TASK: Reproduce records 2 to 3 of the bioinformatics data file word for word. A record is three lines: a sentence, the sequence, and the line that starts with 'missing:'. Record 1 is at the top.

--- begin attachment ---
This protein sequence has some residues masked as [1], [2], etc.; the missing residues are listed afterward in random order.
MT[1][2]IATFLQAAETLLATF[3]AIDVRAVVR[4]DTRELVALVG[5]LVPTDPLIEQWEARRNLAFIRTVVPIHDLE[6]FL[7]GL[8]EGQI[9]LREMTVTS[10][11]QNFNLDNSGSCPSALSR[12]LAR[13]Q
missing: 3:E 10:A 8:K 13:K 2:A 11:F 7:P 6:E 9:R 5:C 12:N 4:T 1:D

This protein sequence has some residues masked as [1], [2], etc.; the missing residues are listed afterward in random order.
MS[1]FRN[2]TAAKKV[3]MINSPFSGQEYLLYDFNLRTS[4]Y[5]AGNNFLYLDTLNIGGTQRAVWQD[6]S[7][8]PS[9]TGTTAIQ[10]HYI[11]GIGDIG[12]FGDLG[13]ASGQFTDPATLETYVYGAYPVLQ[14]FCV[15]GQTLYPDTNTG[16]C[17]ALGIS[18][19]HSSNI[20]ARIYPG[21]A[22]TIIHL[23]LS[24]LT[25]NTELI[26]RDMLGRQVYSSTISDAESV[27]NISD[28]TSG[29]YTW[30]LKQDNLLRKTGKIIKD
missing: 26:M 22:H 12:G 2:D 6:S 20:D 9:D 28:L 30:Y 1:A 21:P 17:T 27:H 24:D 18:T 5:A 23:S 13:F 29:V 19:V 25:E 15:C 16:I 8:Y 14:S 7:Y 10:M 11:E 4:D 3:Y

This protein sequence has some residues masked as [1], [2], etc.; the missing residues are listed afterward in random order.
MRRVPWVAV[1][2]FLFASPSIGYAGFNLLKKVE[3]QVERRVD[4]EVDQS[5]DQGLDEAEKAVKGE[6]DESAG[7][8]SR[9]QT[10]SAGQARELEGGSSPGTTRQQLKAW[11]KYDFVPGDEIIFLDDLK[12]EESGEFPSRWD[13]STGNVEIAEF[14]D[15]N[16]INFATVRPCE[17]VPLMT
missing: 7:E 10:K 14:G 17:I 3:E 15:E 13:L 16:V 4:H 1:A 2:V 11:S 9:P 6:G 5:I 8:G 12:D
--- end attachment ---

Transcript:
This protein sequence has some residues masked as [1], [2], etc.; the missing residues are listed afterward in random order.
MS[1]FRN[2]TAAKKV[3]MINSPFSGQEYLLYDFNLRTS[4]Y[5]AGNNFLYLDTLNIGGTQRAVWQD[6]S[7][8]PS[9]TGTTAIQ[10]HYI[11]GIGDIG[12]FGDLG[13]ASGQFTDPATLETYVYGAYPVLQ[14]FCV[15]GQTLYPDTNTG[16]C[17]ALGIS[18][19]HSSNI[20]ARIYPG[21]A[22]TIIHL[23]LS[24]LT[25]NTELI[26]RDMLGRQVYSSTISDAESV[27]NISD[28]TSG[29]YTW[30]LKQDNLLRKTGKIIKD
missing: 26:M 22:H 12:G 2:D 6:S 20:D 9:D 28:L 30:Y 1:A 21:P 17:T 27:H 24:D 18:T 5:A 23:S 13:F 29:V 19:V 25:E 15:C 16:I 8:Y 14:S 7:Y 10:M 11:E 4:D 3:Y

This protein sequence has some residues masked as [1], [2], etc.; the missing residues are listed afterward in random order.
MRRVPWVAV[1][2]FLFASPSIGYAGFNLLKKVE[3]QVERRVD[4]EVDQS[5]DQGLDEAEKAVKGE[6]DESAG[7][8]SR[9]QT[10]SAGQARELEGGSSPGTTRQQLKAW[11]KYDFVPGDEIIFLDDLK[12]EESGEFPSRWD[13]STGNVEIAEF[14]D[15]N[16]INFATVRPCE[17]VPLMT
missing: 7:E 10:K 14:G 17:I 3:E 15:E 13:L 16:V 4:H 1:A 2:V 11:S 9:P 6:G 5:I 8:G 12:D